Russia Prepared to Take Economic Pain to Keep Putin’s Siege Mentality: Expert

Western nations have to tread a fine line between isolation and engagement with Moscow, to avoid the risk of “sleepwalking” into military conflict with Russia, Mathieu Boulegue, an expert on Russia-West relations, has said.

Boulegue, who is UK think tank RUSI’s Russia research fellow, said the mass expulsion of Western diplomats in recent days is “verging on the realm of the symbolic” given that Russia is operating on a different war footing to Western powers.

“If the aim is to deter Russia or to change its behavior then it’s not a proper solution,” he told “It’s certainly not going to keep Putin awake at night and certainly not going to change his behavior.”

The expert said Russia’s recent actions in the Ukraine and Salisbury, UK, where it is reported to have poisoned a former spy and his daughter using a nerve agent, show it is operating on a “whole different level” to other countries.

“Russia is not going to declare a world war against NATO tomorrow but Russia is understanding things through a whole different lens. They understand things as full spectrum warfare from election interference to rolling in tanks — there’s a graduation of activity,” he said, adding that the state is prepared to take the economic pain to maintain the “siege mentality” that reinforces President Vladimir Putin’s stronghold on power.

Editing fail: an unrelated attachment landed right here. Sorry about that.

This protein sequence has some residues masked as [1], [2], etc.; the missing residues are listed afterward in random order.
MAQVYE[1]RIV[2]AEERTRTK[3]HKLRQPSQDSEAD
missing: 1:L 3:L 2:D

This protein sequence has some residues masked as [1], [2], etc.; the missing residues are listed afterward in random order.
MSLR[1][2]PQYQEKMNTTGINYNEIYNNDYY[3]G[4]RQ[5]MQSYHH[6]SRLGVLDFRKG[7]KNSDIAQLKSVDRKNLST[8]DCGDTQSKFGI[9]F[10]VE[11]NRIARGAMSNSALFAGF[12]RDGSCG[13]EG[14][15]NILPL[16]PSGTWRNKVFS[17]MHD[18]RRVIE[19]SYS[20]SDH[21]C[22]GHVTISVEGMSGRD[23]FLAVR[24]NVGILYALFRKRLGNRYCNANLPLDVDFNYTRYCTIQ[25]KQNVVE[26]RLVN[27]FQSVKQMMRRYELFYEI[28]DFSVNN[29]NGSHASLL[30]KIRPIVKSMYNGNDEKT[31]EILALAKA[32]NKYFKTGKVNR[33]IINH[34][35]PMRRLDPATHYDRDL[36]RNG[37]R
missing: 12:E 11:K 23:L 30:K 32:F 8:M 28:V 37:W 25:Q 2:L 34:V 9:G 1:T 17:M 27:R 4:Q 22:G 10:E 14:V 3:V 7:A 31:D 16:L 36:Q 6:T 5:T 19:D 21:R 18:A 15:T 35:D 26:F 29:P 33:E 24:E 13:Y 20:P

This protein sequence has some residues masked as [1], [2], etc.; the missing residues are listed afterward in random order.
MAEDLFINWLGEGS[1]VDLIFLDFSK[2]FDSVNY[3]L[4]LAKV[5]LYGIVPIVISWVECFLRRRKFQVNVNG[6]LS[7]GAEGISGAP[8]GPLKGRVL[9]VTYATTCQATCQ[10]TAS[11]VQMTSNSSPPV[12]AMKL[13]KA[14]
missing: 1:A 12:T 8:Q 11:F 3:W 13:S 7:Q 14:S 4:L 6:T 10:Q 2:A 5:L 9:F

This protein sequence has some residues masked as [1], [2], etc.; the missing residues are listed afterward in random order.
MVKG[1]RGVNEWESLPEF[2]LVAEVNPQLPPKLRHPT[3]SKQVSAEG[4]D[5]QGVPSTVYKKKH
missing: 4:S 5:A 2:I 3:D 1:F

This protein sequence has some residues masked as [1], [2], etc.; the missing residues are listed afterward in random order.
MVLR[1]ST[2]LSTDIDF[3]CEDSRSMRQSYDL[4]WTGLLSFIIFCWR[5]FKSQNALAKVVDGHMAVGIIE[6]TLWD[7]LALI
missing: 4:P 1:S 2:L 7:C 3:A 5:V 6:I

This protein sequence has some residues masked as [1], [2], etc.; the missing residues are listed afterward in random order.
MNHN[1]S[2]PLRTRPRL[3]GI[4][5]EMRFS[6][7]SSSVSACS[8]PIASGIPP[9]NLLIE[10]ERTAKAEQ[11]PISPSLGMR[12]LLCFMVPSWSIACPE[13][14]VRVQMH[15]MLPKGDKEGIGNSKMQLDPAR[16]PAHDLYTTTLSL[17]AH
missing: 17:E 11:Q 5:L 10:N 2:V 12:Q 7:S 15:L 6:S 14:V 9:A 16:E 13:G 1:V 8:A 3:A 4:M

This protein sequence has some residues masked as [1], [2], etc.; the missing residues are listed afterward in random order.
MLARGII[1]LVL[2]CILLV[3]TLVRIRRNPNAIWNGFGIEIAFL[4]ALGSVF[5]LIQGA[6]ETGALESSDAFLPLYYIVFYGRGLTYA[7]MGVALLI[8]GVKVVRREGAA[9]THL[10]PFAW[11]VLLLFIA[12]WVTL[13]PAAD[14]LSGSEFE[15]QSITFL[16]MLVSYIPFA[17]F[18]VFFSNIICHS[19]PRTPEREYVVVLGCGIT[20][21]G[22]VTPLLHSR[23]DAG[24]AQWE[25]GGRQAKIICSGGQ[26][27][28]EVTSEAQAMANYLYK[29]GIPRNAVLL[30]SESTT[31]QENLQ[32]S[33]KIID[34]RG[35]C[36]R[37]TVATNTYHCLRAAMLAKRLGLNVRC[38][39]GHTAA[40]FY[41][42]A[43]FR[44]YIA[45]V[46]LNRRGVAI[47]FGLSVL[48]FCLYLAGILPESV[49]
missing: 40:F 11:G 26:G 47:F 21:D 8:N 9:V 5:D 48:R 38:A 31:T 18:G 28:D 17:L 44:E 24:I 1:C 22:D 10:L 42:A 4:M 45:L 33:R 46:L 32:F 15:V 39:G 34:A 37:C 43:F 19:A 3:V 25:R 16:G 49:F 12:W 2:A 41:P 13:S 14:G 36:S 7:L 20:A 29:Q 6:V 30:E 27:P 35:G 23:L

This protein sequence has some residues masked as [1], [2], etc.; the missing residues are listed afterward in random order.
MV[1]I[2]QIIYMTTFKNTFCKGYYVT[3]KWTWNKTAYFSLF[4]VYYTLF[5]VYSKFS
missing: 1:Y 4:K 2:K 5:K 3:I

According to Boulegue, “It’s not the size of the economy that matters, it’s how much pain Russia is able to sustain for its population … They are selling the message that Russia is resurgent, asserting itself against the domination of the West”.

On Tuesday, Russian foreign minister Sergei Lavrov hit back at Western nations as being the victims of U.S. “blackmail” after the U.S., UK, Australia, and others announced they would expel a total of more than 130 diplomats in a show of solidarity following the poisoning of the former Russian spy on English soil.

“These expulsions are particularly destructive for U.S.-Russia relations,” foreign policy analyst Fyodor Lukyanov wrote.

“Relations between Russia and the West are entering a period of full Cold War,” he said.